“The best driver will win” in Nashville IndyCar, says Rosenqvist

Felix Rosenqvist believes IndyCar’s new Nashville street course is so challenging that victory will go to the best driver, while his peers concur that a track such as this emphasizes driver more than car.

“The best driver will win” in Nashville IndyCar, says Rosenqvist

Rosenqvist finished opening practice for Sunday’s Music City Grand Prix in seventh, top of the Chevrolet runners on a 2.17-mile course that favors the Honda engine characteristics. The Arrow McLaren SP driver’s fastest lap matched that of Alex Palou, but was ranked behind him as he set his best time slightly earlier than the Chip Ganassi Racing-Honda ace.

“I think my street course experience definitely helps with this course,” said Rosenqvist. “It is a fun track and really tricky.

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“The straight after the bridge, where you are bottoming out, is just nuts. I had a really big moment there at the end of the session. Apart from that, it is really smooth and straightforward.

“Those high-speed kinks really upset the car, but it is a fantastic track.

“It’s going to be a good challenge and take the best out of us. The best driver will win.”

Team Penske-Chevrolet’s Will Power, who ended up just 0.017sec behind Rosenqvist – albeit 0.66 off the fastest driver of the day, Colton Herta – had agreed with Herta that at tracks such as these, the aim is to have the “least worst” car.

Asked how much he felt speed at Nashville was down to driver and how much was down to car, he replied: “The driver really is the one that gives the feedback to put the car in the best possible [window] with the best possible setup and tools that the driver needs to get the lap together.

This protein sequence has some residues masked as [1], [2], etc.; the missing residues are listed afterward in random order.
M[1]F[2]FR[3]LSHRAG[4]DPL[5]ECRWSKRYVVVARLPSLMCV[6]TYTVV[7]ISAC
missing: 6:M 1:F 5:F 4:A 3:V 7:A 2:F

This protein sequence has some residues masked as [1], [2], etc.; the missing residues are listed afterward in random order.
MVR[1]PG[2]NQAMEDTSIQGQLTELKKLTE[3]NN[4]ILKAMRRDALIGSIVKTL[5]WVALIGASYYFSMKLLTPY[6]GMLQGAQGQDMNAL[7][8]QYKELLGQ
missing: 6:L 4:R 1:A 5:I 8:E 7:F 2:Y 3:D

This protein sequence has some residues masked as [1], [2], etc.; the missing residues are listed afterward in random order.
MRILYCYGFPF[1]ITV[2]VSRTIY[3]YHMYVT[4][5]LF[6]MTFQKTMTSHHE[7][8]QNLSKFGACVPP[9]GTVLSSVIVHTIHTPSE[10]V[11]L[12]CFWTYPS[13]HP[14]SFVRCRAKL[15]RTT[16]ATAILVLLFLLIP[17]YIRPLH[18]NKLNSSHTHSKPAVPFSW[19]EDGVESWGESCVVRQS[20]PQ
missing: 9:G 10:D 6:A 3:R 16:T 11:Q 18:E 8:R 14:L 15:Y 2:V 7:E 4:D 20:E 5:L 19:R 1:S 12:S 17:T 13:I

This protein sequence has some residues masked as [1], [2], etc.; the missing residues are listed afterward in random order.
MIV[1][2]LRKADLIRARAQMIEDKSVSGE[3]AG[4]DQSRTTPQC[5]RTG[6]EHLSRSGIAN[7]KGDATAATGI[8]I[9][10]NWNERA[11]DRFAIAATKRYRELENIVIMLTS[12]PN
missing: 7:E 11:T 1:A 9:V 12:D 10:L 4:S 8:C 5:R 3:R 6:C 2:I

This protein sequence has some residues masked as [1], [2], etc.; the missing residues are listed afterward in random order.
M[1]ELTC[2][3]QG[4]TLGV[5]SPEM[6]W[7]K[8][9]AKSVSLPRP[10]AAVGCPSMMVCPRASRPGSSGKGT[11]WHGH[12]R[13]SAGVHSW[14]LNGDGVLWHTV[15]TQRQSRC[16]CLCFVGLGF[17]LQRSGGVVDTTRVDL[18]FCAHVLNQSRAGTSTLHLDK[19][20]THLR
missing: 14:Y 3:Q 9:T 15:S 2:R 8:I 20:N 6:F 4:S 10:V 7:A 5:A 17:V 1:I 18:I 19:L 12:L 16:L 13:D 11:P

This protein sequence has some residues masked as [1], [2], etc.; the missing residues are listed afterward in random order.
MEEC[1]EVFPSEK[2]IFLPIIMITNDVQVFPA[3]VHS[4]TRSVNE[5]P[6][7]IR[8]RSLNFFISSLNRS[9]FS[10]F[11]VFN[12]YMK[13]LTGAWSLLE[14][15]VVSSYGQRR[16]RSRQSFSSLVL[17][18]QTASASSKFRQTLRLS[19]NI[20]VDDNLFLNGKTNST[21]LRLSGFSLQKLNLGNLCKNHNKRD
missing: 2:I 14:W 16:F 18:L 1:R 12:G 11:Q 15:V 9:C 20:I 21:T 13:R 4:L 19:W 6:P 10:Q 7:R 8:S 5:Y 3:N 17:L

“Then it's up to the driver. It's 100 percent up to the driver once you get to qualifying and you've got your setup, because then it's all about putting it together.

“It's always hard to put a number on [driver/car percentage]. I mean, a good car on an oval can make a bad driver look good, and a bad car can make a really good driver look bad.

“Street courses, it certainly sways a lot more towards being a driver's track, I would say. Then as you get to a road course, it's smooth, starts to head the other way. Then ovals it's very much about the car.”

“I agree,” said Herta. “I think the crazier the street circuit gets, the bumpier it gets, the more technical it gets, it's more up to the driver to find different opportunities, different corners, different lines to get the maximum amount of speed.

“This is one of those places where there's definitely some different lines, different corners, bumps in weird spots during the corners that you can figure out some tips and some secrets."

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Palou, who leads the 2021 NTT IndyCar Series by 39 points but lost the Indianapolis 500 to veteran Helio Castroneves, said: “I think that's the beauty about IndyCar, right? We get those ovals where the teams, they can show a bit more. Obviously then experience, as well, it shows as we saw during the Indy 500!

“Street courses, it's a lot about the driver. I mean, you’re going to have a good car. I think all of us three [Palou, Herta, Power], we have good cars. Maybe that's why we say it's more about the driver.

“But, yeah, it's true that maybe on street course a driver can do a bit more than on a road course and on ovals.”

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IndyCar drivers relishing "violent" bumpy Nashville track

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